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      Former SU football players come to the aid of a player turned panhandler

      Luke Cain pictured in 2006 (L) and in 2012 (R).
      Former Syracuse University football players from across the nation are banding together to help a former linebacker who was reduced to panhandling on the streets of Syracuse.

      The president of the Syracuse University Football Letterman??s Club, Jim Jerome, told CNY Central's Jim Kenyon that the club was touched by his exclusive report on Luke Cain. Kenyon found Cain begging for handouts at the corner of South Warren and Jefferson Streets on Monday.

      Cain was a star linebacker who played for the Orange from 2004 through 2006 on a full athletic scholarship. After falling five courses short of obtaining a degree in Child and Family Studies, Cain told Kenyon that he fell on hard times and ended up homeless on the streets of Syracuse. Cain says he may have suffered a brain injury while playing football and now suffers from mental illness.

      After the story aired and was posted on CNYCentral.com, Jerome told Kenyon on Tuesday, "We had no idea. I wish somebody told us sooner... This is a tragedy. This can't be allowed to stand."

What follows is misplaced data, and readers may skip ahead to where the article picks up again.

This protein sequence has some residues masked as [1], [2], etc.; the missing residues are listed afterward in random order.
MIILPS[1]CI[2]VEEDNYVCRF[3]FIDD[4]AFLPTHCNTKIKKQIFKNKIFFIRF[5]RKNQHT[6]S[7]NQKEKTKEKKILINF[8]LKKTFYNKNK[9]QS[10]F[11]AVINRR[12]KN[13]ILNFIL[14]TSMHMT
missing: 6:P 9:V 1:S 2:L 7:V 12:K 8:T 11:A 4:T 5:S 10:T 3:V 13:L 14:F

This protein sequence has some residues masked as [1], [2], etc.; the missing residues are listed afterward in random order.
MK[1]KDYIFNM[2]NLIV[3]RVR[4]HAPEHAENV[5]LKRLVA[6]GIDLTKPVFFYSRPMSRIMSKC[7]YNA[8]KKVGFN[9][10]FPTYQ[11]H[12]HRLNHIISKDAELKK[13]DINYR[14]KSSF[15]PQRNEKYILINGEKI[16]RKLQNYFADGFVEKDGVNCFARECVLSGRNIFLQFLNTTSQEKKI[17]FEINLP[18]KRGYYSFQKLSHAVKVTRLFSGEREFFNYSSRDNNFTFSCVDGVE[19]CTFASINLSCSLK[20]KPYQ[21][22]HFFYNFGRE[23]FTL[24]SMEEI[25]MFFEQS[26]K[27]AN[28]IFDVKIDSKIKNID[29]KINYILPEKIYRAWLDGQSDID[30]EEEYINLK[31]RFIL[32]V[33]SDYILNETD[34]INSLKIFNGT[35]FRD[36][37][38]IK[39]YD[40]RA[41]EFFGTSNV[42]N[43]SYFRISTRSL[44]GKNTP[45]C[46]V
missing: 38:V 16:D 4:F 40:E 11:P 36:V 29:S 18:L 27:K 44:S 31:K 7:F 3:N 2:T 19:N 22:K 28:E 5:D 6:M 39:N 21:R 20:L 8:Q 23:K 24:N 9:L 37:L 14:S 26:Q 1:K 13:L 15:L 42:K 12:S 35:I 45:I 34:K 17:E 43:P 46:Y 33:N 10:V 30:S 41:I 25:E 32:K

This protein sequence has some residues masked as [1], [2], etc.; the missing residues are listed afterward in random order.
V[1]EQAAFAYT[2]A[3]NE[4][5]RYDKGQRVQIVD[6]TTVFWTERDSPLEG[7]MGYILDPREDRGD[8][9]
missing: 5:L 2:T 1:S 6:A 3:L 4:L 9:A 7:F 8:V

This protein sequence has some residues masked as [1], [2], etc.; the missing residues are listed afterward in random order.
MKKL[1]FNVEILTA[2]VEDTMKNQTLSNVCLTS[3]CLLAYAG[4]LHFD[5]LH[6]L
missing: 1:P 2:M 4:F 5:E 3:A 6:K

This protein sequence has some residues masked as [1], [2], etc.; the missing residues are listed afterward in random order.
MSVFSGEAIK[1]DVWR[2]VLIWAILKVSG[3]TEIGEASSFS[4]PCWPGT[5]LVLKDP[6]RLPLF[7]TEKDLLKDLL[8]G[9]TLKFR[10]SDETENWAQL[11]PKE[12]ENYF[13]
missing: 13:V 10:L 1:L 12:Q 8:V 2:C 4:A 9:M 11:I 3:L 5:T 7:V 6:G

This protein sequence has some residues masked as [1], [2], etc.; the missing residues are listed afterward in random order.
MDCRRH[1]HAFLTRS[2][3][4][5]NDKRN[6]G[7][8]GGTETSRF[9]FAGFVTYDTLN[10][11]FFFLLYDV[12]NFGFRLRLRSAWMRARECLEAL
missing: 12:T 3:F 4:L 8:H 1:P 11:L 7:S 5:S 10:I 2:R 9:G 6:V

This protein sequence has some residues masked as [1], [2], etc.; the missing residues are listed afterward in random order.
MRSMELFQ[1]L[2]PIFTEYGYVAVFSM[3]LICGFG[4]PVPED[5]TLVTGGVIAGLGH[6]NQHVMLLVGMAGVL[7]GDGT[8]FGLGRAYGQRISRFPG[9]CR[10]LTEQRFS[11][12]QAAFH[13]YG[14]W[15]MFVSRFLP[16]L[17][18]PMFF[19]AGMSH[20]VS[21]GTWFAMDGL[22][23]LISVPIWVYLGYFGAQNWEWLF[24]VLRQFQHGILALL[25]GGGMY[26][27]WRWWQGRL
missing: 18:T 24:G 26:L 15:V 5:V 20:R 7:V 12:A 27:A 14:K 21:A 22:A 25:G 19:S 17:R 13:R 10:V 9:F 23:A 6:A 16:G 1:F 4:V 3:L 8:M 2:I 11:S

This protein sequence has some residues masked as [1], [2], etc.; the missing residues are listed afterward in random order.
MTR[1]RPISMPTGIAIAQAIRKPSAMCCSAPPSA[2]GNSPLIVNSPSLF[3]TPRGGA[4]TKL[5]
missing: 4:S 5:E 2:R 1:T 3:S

Jerome explained former football players are working together to help Cain. "The guys have started blogs, my phone has been ringing off the hook. Facebook pages going... Everything. We will get this done right."

      Jerome says he has been in touch with SU??s Athletic Office as well as the Oxford Inn, a homeless shelter where Luke Cain has been staying.

      "We've got to start with some medical help," says Jerome.

      Jerome said he took Cain to lunch and talked about whether he may have suffered a head injury.

      "I wouldn't be surprised from what he's said about his eye rolling back?| He's had a number of CAT scans and MRI's, so he may have some brain concussion issues going on," says Jerome.

      Jerome says the effort to help Cain is "in its infancy" but if you'd like to show your support, you can access his Facebook page.

      Cain told Kenyon on Tuesday that he is grateful for the outpouring of support since his story became public.

      "I just thank them for helping people in need," says Cain.